The Durupinar Site is a natural but controversial rock formation in Turkey, just a few miles north of Iran, located near several unnamed mountain peaks in the Ağrı Province.
Locals claim that a nearby mountain is Mount Judi which is listed in the Qur’an as being the final resting place of Noah’s Ark, an interesting coincidence given that this rock formation is in the shape of a giant boat.
Locals say the huge boat-like formation was revealed in 1948, after many earthquakes and heavy rains. It was surveyed in 1960 and it was found that the ship-shaped rocks were not a man-made, but were likely formed by an upflow of lava or other natural occurrence. The site was then ignored by almost everyone for the next few decades, with the exception of amateur archeologist Ron Wyatt. Though he tried to get others interested in his claim that it was, in fact, Noah’s Ark, most people dismissed his theory completely.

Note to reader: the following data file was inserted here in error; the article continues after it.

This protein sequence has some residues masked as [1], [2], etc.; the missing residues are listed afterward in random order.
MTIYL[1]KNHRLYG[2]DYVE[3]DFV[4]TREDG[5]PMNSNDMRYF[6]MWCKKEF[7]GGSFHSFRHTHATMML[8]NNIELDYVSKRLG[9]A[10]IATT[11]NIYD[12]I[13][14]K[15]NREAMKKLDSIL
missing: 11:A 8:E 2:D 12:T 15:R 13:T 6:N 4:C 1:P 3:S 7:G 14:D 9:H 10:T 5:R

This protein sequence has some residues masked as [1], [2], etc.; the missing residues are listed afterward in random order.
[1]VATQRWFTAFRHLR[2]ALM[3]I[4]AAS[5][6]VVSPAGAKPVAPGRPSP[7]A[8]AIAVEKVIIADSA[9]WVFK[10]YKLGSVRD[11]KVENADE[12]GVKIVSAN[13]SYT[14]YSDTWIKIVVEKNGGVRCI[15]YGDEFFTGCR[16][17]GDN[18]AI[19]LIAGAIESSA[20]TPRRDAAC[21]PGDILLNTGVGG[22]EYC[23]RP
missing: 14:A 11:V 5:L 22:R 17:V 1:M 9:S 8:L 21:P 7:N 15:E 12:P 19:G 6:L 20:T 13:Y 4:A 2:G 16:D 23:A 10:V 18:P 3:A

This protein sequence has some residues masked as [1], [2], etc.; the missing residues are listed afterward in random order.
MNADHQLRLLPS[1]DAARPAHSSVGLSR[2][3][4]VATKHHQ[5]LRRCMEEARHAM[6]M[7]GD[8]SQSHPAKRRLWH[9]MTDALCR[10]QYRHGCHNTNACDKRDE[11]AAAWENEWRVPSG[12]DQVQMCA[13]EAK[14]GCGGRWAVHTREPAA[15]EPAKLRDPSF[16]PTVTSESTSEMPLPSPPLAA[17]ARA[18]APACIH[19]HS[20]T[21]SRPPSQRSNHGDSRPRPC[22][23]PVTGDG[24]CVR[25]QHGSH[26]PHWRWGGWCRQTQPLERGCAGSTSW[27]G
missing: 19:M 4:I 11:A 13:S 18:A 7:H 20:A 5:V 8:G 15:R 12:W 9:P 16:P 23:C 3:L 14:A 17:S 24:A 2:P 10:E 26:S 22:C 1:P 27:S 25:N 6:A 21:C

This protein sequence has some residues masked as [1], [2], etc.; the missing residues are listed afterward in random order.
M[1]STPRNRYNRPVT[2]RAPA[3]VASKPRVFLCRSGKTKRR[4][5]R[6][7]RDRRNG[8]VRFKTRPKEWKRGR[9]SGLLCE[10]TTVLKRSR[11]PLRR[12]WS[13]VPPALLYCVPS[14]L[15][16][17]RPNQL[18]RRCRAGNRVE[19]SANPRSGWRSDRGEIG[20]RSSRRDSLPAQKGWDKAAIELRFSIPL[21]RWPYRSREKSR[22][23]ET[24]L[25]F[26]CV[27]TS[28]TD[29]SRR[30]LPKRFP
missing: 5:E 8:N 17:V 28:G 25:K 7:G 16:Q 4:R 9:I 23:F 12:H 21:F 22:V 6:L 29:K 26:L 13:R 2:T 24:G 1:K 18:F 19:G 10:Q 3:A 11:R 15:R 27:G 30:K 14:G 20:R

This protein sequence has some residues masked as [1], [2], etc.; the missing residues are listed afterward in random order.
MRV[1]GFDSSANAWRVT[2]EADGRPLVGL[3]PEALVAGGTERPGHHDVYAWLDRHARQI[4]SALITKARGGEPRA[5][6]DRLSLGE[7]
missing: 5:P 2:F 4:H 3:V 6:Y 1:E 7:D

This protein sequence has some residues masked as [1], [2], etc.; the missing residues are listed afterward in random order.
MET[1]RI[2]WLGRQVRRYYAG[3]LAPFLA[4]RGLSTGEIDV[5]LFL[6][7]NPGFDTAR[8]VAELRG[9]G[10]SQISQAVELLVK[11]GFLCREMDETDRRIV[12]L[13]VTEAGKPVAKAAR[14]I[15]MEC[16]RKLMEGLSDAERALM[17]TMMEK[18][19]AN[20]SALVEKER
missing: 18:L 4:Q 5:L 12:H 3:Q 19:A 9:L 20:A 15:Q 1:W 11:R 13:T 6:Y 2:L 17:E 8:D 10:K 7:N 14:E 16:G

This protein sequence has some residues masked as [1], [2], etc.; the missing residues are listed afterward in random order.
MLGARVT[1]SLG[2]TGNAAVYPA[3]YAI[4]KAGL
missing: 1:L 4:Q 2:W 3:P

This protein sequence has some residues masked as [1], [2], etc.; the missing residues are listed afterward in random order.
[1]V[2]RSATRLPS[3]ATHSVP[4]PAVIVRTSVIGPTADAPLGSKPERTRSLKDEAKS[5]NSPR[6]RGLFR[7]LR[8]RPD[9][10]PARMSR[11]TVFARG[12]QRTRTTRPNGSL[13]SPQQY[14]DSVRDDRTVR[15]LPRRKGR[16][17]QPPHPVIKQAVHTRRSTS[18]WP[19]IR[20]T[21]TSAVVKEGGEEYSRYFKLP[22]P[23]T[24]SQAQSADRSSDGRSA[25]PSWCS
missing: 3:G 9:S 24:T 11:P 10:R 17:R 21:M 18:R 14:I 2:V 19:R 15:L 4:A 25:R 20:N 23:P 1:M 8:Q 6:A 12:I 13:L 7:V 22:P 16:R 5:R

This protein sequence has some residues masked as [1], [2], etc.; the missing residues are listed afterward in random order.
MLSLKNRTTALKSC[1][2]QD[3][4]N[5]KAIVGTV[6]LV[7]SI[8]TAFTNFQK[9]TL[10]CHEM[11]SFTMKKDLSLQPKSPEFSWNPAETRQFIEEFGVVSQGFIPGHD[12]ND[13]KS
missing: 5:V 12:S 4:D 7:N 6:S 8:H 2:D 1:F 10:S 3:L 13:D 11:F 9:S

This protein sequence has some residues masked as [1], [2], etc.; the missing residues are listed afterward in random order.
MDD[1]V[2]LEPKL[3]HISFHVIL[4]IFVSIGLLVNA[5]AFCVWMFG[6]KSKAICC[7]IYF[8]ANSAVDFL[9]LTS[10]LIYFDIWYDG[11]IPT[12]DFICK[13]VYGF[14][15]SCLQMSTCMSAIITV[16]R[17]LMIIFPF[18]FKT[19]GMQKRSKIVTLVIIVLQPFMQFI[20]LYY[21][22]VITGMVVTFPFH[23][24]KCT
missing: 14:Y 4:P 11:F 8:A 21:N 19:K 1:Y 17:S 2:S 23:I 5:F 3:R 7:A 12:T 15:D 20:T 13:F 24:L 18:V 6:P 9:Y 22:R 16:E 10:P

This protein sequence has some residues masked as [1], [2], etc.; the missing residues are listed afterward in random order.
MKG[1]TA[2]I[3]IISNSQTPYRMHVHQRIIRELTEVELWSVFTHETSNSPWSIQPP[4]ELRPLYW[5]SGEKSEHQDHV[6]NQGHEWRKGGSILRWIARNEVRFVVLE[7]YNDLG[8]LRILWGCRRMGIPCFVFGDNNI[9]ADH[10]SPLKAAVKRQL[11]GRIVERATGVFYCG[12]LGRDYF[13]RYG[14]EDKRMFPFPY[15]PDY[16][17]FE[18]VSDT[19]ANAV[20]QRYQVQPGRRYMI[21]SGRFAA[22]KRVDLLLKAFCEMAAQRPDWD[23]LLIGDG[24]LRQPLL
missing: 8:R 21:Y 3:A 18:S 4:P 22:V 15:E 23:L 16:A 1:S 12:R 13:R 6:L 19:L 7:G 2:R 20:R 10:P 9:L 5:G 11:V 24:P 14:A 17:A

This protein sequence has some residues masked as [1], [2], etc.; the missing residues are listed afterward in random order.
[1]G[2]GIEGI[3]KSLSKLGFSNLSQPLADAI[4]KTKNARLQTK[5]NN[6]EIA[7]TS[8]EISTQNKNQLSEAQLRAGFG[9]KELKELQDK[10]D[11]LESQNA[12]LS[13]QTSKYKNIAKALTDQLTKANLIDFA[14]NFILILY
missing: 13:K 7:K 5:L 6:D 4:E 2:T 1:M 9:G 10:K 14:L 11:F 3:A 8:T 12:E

However, Noah’s Ark still attracts believers. The scientific conclusions explaining the shape of the formation have not stopped a steady flow of pilgrims from visiting the site, nor the speculation. Official roadsigns posted for tourists in the area certainly claim it to be Noah’s Ark and so do many locals.
Know Before You Go
7-10 km east of Dogubeyazit on D-100, follow signs for Noah's Ark.